A Former Sponsored Child’s Reflections on the Importance of Sponsorship

Blog AuthorFaimi Moscova, Sponsorship Mananger


August 31, 2012

For over 25 years Save the Children in Haiti has supported development in the Maissade community through our sponsorship-funded programs, addressing the needs of vulnerable children and their families.

Archange Christophe was once a sponsored child and now works for Save the Children in Maissade.  In 2004 Save the Children helped found the first and only community radio station in Maissade, and Archange was, and still is, one of the broadcasters at the station. Radio is a powerful tool for the education and welfare of the population, and also plays a key role i Archange at the radio stationn emergencies.

“With the strong beginning my family and I received from Save the Children I completed my secondary studies and went on to a professional school.  Then I returned to my village and applied for
the position with Save the Children.  I feel like I owe it to the organization and my community.  I accomplish my daily tasks with a spirit of kindness and try to help my people as best I can,” shares Archange.

Archange was enrolled in the sponsorship program when he was in 1st grade, and remained a sponsored child for nearly five years. He still has happy memories of those days and taking part in the many activities Save the Children organized in his community of Bois Rouge.  He received school assistancv through the Save the Children education programs and his whole family was able to receive health care support. Archange believes Save the Children, with its many child-centered development programs, has inspired his lifelong pursuit of self-development. “Save the Children and its child sponsors have made remarkable contributions to education, health care and nutrition in Maissade,” he states.

 Archange during a focus group with community leaders“Being a sponsored child helped me appreciate generosity.  Now I can give back to my community what I received. I can still remember my sponsor’s encouraging words ‘school is very important, you must work hard at it’ and ‘it is essential to love your friends.’ I am so grateful to Save the Children, without them and the support of my sponsor I wouldn’t have been able to gain a good education and succeed.”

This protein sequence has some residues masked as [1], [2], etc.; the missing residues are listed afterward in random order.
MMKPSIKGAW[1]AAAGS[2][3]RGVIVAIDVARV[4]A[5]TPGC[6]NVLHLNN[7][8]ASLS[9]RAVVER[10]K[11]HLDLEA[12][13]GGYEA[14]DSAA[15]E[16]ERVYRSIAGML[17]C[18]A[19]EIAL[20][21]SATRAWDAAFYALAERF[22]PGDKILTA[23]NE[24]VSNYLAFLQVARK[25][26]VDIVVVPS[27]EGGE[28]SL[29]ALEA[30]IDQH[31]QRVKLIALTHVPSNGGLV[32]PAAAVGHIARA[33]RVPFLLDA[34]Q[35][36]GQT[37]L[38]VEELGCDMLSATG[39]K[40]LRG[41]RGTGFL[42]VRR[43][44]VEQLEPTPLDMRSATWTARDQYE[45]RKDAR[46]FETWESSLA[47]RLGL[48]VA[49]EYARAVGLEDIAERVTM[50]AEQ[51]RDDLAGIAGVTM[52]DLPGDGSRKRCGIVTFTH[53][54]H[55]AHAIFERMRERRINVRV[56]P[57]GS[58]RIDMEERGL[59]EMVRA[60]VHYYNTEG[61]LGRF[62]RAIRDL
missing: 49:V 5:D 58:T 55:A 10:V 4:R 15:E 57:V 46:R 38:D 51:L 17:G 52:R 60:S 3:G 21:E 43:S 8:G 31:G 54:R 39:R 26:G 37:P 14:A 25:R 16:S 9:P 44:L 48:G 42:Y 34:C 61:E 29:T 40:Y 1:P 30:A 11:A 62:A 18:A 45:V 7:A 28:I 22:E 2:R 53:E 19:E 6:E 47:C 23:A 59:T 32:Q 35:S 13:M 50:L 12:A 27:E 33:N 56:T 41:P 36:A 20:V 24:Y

Interested in joining our community of sponsors? Click here to find out more.

Empowering Women: What’s the Best Method?

Dhheadshot Dave Hartman, Save the Children, Internet Marketing and Communications Specialist

Westport, CT

Wednesday, March 9, 2011

Yesterday was the 100th International Women’s Day and we asked our loyal social media followers what the best method to empower women is. We recieved a ton of great responses and we wanted to share them with you. Below is a “Storify” summary of the ones we think are most powerful and insightful. 

If you have any ideas of your own we’d love you to share them in the comments section below!

Why You’d Want This Job

Karisten Strong Karisten Strong, Sponsorship Marketing Associate 

Westport, CT

Friday, November 12, 2010  


Every Save the Children child sponsor enjoys a special connection to children in need.  If you sponsor a child in Nepal, you also have a direct connection to Seema Baral, whose passion for children is sure to inspire.

Seema, our Sponsorship Manager in Nepal and Bhutan, has one of the most enviable jobs in the entire agency. Every day, she sees first-hand the impact that you and every Nepal sponsor make in children’s lives.

Seema (1)

On a recent trip to one of Nepal’s poorest communities, Seema was on hand for the opening of a new school building that was funded by our Nepal sponsors.

“Everyone was so pleased with the new learning space, and I was so happy thinking of sponsors like you, who’ve joined hands with people here in Nepal to make positive changes in their communities.”